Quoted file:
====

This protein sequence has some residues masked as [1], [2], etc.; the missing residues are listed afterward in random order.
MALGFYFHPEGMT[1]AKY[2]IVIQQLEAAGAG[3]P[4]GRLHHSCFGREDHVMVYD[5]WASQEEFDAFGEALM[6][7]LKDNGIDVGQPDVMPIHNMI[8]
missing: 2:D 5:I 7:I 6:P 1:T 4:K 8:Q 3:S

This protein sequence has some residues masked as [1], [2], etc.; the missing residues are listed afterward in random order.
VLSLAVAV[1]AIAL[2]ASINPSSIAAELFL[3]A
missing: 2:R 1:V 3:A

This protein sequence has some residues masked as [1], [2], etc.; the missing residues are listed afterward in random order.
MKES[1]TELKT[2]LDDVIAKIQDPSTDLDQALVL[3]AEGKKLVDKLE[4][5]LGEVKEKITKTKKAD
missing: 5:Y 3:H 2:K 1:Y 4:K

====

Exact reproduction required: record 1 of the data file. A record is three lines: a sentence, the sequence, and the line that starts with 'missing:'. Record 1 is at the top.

This protein sequence has some residues masked as [1], [2], etc.; the missing residues are listed afterward in random order.
MALGFYFHPEGMT[1]AKY[2]IVIQQLEAAGAG[3]P[4]GRLHHSCFGREDHVMVYD[5]WASQEEFDAFGEALM[6][7]LKDNGIDVGQPDVMPIHNMI[8]
missing: 2:D 5:I 7:I 6:P 1:T 4:K 8:Q 3:S